X.500 Green Pages

In addition to the general statutory mandates regarding GILS contained in the PRA, the E-FOIA explicitly requires Federal agencies to establish an on-line index of records by the end of the century, the fast-approaching date of December 31, 1999. While no direct reference to the X.500 directory is readily apparent in the legislative history of that provision, on it's face, the wording is tantamount to a description of the Green Pages. A summary of the X.500 directory is provided by the Networks & Telecommunications Research Group, Computer Science Department, Trinity College Dublin (Trinity), including the CCITT's definition, as follows:
[the X. 500 directory is] a collection of open systems which co-operate to hold a logical data base of information about the set of objects in the real world. The users of the Directory, including people and computer programs, can read or modify the information, or parts of it, subject to having permission to do so.
Trinity points out that the CCITT named the Directory in the singular to reflect the fact that it constitutes a single logical directory. Basically, X.500 defines: 1) the structure, model, and addressing syntax of the directory; 2) a set of Directory services to it's users; and 3) the Directory protocols. X.500 does not define the user interfaces nor does it define the implementation technology. In practical terms, X.500 offers access to a distributed, open, online directory. Thus, while the initial drive for X.500 is to provide directory support for the X.400 message handling systems (MHS) services, it also offers an open standard for a generalized directory capability, including support for: Open Systems Interconnection (OSI) File Transfer, Access and Management (FTAM) protocol, electronic data interchange (EDI), and network or international directory service; general White and Yellow Pages for a corporate directory or a national or international directory service, especially in telephony; and other business applications such as directories for inventories and authentication services.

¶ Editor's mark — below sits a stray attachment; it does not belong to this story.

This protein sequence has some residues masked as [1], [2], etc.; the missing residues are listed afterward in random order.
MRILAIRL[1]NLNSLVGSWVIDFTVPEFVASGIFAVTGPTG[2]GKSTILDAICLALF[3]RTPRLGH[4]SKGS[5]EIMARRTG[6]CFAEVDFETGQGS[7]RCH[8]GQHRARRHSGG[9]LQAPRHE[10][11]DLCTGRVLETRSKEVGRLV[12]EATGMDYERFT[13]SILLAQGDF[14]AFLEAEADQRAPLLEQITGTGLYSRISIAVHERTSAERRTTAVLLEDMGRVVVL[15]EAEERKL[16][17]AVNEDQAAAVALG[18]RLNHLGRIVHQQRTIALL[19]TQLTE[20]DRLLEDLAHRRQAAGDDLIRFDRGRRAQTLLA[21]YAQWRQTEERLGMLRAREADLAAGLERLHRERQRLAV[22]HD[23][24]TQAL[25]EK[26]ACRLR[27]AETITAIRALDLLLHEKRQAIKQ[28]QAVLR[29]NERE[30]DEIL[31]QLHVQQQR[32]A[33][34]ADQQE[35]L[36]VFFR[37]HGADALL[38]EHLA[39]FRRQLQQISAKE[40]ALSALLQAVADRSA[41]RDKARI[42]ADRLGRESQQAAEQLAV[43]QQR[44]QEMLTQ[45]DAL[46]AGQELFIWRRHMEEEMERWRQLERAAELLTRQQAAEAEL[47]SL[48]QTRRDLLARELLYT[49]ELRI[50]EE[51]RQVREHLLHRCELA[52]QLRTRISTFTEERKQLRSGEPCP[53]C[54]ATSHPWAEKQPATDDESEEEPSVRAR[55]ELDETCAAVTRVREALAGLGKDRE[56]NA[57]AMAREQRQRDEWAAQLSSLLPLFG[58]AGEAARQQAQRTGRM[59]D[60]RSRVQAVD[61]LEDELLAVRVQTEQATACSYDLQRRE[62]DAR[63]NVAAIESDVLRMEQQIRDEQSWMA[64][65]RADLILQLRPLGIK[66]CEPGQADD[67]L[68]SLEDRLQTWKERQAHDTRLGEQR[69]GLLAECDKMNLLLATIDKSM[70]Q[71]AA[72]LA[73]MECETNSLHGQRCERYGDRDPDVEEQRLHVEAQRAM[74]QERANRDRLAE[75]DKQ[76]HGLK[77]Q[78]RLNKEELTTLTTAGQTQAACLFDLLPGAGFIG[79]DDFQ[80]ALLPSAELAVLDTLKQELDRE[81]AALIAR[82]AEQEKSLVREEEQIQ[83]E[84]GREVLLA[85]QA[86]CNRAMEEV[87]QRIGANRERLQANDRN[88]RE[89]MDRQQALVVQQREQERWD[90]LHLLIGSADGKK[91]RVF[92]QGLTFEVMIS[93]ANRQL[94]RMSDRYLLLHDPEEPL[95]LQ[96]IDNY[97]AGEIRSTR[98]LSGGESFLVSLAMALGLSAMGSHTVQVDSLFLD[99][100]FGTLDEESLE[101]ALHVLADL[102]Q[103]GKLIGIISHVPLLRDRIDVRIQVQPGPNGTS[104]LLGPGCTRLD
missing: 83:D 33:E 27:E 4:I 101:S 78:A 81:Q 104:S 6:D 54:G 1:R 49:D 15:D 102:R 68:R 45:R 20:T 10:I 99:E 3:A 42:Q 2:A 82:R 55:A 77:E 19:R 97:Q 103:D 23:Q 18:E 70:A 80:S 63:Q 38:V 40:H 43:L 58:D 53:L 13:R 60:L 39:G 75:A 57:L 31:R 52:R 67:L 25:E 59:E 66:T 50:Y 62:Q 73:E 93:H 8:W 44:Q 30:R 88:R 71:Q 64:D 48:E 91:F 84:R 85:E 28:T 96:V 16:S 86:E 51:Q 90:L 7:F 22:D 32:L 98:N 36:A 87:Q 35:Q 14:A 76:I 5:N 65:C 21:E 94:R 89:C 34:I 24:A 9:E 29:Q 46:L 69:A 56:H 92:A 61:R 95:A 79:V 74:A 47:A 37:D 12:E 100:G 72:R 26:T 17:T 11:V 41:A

While the X.500 directory is similar in many ways to a general purpose database management system, it is not designed to be one. However, the X.500 directory may be built on top of a general-purpose database system. Although the X.500 standard is best known for it's aim to provide universal directory services for business-quality E-mail, as envisioned in the M.U.S.E. report (1993) and by the General Services Administration (GSA) for implementation by the Federal Government, the scope is even broader than suggested by Trinity. For U.S. Federal implementation, the X.500 directory would be comprised of four segments: